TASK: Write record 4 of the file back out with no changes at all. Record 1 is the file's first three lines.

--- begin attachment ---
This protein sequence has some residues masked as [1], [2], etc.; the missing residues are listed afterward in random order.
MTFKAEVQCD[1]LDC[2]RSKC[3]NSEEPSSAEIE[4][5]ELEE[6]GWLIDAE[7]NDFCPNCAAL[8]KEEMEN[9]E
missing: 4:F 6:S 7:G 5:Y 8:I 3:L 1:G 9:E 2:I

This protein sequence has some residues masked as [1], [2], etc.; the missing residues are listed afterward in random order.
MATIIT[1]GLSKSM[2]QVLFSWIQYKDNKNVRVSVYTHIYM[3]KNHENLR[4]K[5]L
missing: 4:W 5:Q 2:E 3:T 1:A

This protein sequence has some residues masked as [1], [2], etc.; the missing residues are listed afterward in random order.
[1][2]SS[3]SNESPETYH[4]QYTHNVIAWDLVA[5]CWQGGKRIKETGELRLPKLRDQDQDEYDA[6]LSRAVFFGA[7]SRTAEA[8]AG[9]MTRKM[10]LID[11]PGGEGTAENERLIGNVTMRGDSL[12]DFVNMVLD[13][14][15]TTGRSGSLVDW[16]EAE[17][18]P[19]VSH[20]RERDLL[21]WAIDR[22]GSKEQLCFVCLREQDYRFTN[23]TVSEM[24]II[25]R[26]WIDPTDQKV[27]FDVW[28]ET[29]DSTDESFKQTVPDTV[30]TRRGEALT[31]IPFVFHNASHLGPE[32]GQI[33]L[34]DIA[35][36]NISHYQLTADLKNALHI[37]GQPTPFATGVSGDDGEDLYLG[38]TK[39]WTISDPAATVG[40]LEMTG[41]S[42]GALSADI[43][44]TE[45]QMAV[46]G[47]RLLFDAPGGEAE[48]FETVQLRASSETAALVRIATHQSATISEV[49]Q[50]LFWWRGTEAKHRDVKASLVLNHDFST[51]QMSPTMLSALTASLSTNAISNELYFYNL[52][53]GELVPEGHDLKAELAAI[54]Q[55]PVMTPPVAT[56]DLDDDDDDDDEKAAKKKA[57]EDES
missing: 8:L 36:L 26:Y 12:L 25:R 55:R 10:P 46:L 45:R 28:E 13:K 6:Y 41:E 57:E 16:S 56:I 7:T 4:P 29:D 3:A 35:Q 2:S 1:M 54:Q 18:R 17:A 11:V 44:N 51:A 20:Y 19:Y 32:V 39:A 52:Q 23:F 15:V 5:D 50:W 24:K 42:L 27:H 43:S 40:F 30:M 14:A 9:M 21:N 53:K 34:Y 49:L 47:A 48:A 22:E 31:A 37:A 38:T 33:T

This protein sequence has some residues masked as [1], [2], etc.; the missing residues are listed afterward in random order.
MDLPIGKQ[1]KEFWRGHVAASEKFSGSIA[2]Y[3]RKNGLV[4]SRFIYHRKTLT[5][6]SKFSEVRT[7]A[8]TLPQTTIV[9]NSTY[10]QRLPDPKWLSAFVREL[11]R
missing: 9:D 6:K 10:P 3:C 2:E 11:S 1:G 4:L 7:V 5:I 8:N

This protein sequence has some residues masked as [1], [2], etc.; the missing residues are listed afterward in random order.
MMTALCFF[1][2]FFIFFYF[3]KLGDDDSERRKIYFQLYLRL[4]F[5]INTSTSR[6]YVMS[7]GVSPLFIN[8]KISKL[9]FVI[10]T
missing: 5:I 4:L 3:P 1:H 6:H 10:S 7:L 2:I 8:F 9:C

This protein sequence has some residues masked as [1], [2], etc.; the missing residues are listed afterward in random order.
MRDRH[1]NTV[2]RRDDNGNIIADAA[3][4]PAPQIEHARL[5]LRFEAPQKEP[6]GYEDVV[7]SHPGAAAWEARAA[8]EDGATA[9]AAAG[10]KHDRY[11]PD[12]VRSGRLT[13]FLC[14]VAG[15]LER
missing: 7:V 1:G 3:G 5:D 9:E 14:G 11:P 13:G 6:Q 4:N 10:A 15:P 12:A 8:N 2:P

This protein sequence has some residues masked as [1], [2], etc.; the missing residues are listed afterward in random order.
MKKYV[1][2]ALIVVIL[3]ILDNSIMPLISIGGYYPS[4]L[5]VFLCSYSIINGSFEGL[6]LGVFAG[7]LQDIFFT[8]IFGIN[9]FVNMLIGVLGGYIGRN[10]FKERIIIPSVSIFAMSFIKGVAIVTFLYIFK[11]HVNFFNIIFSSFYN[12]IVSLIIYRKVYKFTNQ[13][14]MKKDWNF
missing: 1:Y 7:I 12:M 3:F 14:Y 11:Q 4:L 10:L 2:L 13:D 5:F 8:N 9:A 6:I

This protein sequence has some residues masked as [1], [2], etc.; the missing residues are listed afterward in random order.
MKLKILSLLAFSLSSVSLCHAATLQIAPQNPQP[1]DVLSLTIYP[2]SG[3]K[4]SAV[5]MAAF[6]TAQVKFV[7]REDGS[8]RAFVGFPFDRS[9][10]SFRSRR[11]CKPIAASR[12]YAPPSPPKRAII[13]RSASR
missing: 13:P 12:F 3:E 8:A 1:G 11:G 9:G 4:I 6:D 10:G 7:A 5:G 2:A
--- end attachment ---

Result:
This protein sequence has some residues masked as [1], [2], etc.; the missing residues are listed afterward in random order.
MDLPIGKQ[1]KEFWRGHVAASEKFSGSIA[2]Y[3]RKNGLV[4]SRFIYHRKTLT[5][6]SKFSEVRT[7]A[8]TLPQTTIV[9]NSTY[10]QRLPDPKWLSAFVREL[11]R
missing: 9:D 6:K 10:P 3:C 2:E 11:S 1:G 4:L 7:V 5:I 8:N